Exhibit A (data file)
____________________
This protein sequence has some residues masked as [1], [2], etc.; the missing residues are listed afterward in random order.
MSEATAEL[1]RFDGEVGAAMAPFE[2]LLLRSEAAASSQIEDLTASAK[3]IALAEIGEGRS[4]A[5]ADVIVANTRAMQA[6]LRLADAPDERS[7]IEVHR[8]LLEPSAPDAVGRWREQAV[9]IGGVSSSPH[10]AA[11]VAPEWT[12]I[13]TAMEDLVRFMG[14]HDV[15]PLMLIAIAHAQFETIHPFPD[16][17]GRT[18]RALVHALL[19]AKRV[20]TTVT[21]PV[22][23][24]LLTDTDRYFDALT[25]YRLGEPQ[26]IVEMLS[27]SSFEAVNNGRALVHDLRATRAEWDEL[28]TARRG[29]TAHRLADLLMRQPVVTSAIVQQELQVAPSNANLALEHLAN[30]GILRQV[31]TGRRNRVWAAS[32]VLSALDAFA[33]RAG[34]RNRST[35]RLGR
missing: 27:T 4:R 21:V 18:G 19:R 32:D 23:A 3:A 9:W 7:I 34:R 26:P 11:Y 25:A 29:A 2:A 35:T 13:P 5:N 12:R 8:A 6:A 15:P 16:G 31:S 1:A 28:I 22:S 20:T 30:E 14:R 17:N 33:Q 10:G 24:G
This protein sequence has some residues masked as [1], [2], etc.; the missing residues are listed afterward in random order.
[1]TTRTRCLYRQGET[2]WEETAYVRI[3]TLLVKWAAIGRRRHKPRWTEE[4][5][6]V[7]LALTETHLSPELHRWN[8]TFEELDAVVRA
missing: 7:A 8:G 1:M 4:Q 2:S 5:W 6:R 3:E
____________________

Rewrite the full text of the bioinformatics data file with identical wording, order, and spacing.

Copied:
This protein sequence has some residues masked as [1], [2], etc.; the missing residues are listed afterward in random order.
MSEATAEL[1]RFDGEVGAAMAPFE[2]LLLRSEAAASSQIEDLTASAK[3]IALAEIGEGRS[4]A[5]ADVIVANTRAMQA[6]LRLADAPDERS[7]IEVHR[8]LLEPSAPDAVGRWREQAV[9]IGGVSSSPH[10]AA[11]VAPEWT[12]I[13]TAMEDLVRFMG[14]HDV[15]PLMLIAIAHAQFETIHPFPD[16][17]GRT[18]RALVHALL[19]AKRV[20]TTVT[21]PV[22][23][24]LLTDTDRYFDALT[25]YRLGEPQ[26]IVEMLS[27]SSFEAVNNGRALVHDLRATRAEWDEL[28]TARRG[29]TAHRLADLLMRQPVVTSAIVQQELQVAPSNANLALEHLAN[30]GILRQV[31]TGRRNRVWAAS[32]VLSALDAFA[33]RAG[34]RNRST[35]RLGR
missing: 27:T 4:R 21:V 18:G 19:R 32:D 23:A 3:A 9:W 7:I 34:R 26:P 11:Y 25:A 29:A 2:A 35:T 13:P 5:N 12:R 8:A 6:A 15:P 16:G 31:S 1:A 28:I 22:S 20:T 30:E 14:R 17:N 33:Q 10:G 24:G
This protein sequence has some residues masked as [1], [2], etc.; the missing residues are listed afterward in random order.
[1]TTRTRCLYRQGET[2]WEETAYVRI[3]TLLVKWAAIGRRRHKPRWTEE[4][5][6]V[7]LALTETHLSPELHRWN[8]TFEELDAVVRA
missing: 7:A 8:G 1:M 4:Q 2:S 5:W 6:R 3:E